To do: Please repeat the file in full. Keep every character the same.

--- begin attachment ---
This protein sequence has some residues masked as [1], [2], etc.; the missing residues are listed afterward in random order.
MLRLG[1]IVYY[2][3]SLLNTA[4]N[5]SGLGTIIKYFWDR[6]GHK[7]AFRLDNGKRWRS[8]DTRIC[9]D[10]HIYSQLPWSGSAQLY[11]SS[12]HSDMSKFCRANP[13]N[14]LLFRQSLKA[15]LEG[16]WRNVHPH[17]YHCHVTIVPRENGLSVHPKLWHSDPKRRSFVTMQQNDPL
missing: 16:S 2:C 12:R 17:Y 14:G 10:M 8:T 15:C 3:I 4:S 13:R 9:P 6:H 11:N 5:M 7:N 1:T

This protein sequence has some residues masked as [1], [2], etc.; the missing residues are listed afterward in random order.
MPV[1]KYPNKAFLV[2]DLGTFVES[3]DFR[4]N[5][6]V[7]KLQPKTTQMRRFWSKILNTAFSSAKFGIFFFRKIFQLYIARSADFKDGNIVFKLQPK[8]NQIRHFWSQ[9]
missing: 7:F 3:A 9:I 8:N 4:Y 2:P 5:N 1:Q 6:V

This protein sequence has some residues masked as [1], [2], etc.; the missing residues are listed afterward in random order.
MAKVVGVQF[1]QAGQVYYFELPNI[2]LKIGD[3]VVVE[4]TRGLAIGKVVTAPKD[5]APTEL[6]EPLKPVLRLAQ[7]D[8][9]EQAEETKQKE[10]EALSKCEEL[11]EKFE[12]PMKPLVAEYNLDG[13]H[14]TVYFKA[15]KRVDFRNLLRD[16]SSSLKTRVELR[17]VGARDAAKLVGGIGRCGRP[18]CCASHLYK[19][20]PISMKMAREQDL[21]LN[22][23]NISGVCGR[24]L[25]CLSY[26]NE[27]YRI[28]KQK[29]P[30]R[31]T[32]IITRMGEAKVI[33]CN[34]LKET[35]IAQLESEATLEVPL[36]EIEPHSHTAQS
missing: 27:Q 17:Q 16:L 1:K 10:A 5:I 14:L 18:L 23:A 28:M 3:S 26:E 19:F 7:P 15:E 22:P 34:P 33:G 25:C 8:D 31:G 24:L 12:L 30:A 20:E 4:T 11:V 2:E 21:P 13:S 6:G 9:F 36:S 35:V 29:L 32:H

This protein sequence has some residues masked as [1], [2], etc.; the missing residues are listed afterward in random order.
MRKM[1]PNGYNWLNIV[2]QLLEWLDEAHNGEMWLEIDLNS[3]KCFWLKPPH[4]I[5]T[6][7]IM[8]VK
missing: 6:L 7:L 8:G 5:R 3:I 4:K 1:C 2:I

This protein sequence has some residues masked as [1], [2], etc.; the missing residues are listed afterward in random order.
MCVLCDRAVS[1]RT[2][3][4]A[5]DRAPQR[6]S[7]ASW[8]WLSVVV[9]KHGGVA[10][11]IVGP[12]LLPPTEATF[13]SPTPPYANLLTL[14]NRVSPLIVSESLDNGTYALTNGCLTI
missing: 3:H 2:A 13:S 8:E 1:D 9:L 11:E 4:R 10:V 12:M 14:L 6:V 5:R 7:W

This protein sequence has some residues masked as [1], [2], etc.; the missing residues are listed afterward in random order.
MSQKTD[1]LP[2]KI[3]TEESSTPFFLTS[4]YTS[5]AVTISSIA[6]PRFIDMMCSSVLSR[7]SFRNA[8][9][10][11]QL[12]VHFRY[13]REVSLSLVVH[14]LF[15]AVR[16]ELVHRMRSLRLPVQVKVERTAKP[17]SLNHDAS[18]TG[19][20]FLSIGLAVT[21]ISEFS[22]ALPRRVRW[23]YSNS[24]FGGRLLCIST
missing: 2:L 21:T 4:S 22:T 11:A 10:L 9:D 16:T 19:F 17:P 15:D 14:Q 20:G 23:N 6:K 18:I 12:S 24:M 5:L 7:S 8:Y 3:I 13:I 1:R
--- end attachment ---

This protein sequence has some residues masked as [1], [2], etc.; the missing residues are listed afterward in random order.
MLRLG[1]IVYY[2][3]SLLNTA[4]N[5]SGLGTIIKYFWDR[6]GHK[7]AFRLDNGKRWRS[8]DTRIC[9]D[10]HIYSQLPWSGSAQLY[11]SS[12]HSDMSKFCRANP[13]N[14]LLFRQSLKA[15]LEG[16]WRNVHPH[17]YHCHVTIVPRENGLSVHPKLWHSDPKRRSFVTMQQNDPL
missing: 16:S 2:C 12:R 17:Y 14:G 10:M 8:T 15:C 3:I 4:S 13:R 9:P 6:H 11:N 5:M 7:N 1:T

This protein sequence has some residues masked as [1], [2], etc.; the missing residues are listed afterward in random order.
MPV[1]KYPNKAFLV[2]DLGTFVES[3]DFR[4]N[5][6]V[7]KLQPKTTQMRRFWSKILNTAFSSAKFGIFFFRKIFQLYIARSADFKDGNIVFKLQPK[8]NQIRHFWSQ[9]
missing: 7:F 3:A 9:I 8:N 4:Y 2:P 5:N 1:Q 6:V

This protein sequence has some residues masked as [1], [2], etc.; the missing residues are listed afterward in random order.
MAKVVGVQF[1]QAGQVYYFELPNI[2]LKIGD[3]VVVE[4]TRGLAIGKVVTAPKD[5]APTEL[6]EPLKPVLRLAQ[7]D[8][9]EQAEETKQKE[10]EALSKCEEL[11]EKFE[12]PMKPLVAEYNLDG[13]H[14]TVYFKA[15]KRVDFRNLLRD[16]SSSLKTRVELR[17]VGARDAAKLVGGIGRCGRP[18]CCASHLYK[19][20]PISMKMAREQDL[21]LN[22][23]NISGVCGR[24]L[25]CLSY[26]NE[27]YRI[28]KQK[29]P[30]R[31]T[32]IITRMGEAKVI[33]CN[34]LKET[35]IAQLESEATLEVPL[36]EIEPHSHTAQS
missing: 27:Q 17:Q 16:L 1:K 10:A 5:I 14:L 18:L 23:A 28:M 3:S 26:E 19:F 7:P 15:E 22:P 34:P 33:G 25:C 8:D 31:G 24:L 12:L 30:A 20:E 4:T 11:V 2:E 21:P 13:S 6:G 9:F 36:S 35:V 29:L 32:H

This protein sequence has some residues masked as [1], [2], etc.; the missing residues are listed afterward in random order.
MRKM[1]PNGYNWLNIV[2]QLLEWLDEAHNGEMWLEIDLNS[3]KCFWLKPPH[4]I[5]T[6][7]IM[8]VK
missing: 6:L 7:L 8:G 5:R 3:I 4:K 1:C 2:I

This protein sequence has some residues masked as [1], [2], etc.; the missing residues are listed afterward in random order.
MCVLCDRAVS[1]RT[2][3][4]A[5]DRAPQR[6]S[7]ASW[8]WLSVVV[9]KHGGVA[10][11]IVGP[12]LLPPTEATF[13]SPTPPYANLLTL[14]NRVSPLIVSESLDNGTYALTNGCLTI
missing: 3:H 2:A 13:S 8:E 1:D 9:L 11:E 4:R 10:V 12:M 14:L 6:V 5:R 7:W

This protein sequence has some residues masked as [1], [2], etc.; the missing residues are listed afterward in random order.
MSQKTD[1]LP[2]KI[3]TEESSTPFFLTS[4]YTS[5]AVTISSIA[6]PRFIDMMCSSVLSR[7]SFRNA[8][9][10][11]QL[12]VHFRY[13]REVSLSLVVH[14]LF[15]AVR[16]ELVHRMRSLRLPVQVKVERTAKP[17]SLNHDAS[18]TG[19][20]FLSIGLAVT[21]ISEFS[22]ALPRRVRW[23]YSNS[24]FGGRLLCIST
missing: 2:L 21:T 4:S 22:T 11:A 10:L 9:D 16:T 19:F 17:P 15:D 14:Q 20:G 23:N 6:K 18:I 12:S 24:M 5:L 7:S 8:Y 3:I 13:I 1:R